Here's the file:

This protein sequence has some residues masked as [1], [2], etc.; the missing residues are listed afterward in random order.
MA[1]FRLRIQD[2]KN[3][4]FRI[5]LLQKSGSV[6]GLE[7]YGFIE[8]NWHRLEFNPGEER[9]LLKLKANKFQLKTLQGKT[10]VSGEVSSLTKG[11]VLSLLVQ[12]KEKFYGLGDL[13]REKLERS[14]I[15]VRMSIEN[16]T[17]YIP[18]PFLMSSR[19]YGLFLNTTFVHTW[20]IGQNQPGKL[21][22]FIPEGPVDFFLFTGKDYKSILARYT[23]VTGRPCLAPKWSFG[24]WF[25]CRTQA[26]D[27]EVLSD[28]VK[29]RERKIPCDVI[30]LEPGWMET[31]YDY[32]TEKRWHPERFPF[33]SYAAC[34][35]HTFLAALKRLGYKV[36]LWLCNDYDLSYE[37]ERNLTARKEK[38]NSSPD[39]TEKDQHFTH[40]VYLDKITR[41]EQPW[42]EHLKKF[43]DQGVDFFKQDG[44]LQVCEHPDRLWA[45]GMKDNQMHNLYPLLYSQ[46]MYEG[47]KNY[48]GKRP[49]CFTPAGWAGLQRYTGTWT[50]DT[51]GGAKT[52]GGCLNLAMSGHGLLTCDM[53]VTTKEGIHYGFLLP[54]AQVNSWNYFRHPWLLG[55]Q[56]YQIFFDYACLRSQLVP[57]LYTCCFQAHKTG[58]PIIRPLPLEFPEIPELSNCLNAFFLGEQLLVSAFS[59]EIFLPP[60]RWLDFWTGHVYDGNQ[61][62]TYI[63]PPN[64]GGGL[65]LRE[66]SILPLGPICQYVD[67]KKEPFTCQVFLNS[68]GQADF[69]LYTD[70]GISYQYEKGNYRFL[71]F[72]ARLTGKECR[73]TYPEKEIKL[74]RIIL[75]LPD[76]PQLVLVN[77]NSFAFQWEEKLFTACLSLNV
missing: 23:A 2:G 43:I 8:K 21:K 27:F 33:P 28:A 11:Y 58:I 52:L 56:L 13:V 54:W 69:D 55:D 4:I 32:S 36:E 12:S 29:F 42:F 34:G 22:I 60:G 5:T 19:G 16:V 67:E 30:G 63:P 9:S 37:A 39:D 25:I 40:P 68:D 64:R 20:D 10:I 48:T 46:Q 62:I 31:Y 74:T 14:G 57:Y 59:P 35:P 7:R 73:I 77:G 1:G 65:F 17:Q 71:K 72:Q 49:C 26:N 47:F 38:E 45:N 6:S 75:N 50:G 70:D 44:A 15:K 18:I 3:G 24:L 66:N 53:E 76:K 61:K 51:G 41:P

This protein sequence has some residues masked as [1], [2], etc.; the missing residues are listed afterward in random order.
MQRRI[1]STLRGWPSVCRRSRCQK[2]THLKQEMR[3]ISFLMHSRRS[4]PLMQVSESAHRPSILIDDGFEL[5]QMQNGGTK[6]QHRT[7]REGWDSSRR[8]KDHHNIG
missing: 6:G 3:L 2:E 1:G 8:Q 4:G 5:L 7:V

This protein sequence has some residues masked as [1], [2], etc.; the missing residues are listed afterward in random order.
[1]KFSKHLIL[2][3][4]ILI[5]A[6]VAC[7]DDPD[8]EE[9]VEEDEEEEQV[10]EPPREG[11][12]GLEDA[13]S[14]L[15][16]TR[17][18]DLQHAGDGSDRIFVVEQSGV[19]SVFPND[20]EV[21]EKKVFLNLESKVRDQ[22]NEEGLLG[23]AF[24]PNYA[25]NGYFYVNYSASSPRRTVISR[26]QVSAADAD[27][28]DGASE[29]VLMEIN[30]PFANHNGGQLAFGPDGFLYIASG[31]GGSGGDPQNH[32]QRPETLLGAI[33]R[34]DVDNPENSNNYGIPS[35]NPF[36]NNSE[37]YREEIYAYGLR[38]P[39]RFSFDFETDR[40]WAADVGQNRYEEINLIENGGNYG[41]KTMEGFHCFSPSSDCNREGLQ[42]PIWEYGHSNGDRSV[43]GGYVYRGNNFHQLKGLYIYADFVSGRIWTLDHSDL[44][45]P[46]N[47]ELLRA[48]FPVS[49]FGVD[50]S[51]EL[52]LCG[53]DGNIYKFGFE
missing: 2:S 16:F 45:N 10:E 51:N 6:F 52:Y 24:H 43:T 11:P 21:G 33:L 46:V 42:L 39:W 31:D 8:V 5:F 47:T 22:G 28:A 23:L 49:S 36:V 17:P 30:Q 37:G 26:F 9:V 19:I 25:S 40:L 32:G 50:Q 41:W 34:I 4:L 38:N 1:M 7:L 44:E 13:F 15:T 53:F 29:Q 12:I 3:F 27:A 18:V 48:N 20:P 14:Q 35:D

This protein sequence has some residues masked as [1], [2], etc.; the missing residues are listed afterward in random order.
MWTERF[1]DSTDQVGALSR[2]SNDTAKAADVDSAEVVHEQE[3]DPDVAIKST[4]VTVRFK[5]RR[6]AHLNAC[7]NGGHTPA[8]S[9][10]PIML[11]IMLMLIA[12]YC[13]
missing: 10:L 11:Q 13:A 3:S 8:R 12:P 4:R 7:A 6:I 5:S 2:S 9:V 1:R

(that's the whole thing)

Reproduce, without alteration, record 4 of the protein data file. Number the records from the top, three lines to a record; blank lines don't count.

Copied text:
This protein sequence has some residues masked as [1], [2], etc.; the missing residues are listed afterward in random order.
MWTERF[1]DSTDQVGALSR[2]SNDTAKAADVDSAEVVHEQE[3]DPDVAIKST[4]VTVRFK[5]RR[6]AHLNAC[7]NGGHTPA[8]S[9][10]PIML[11]IMLMLIA[12]YC[13]
missing: 10:L 11:Q 13:A 3:S 8:R 12:P 4:R 7:A 6:I 5:S 2:S 9:V 1:R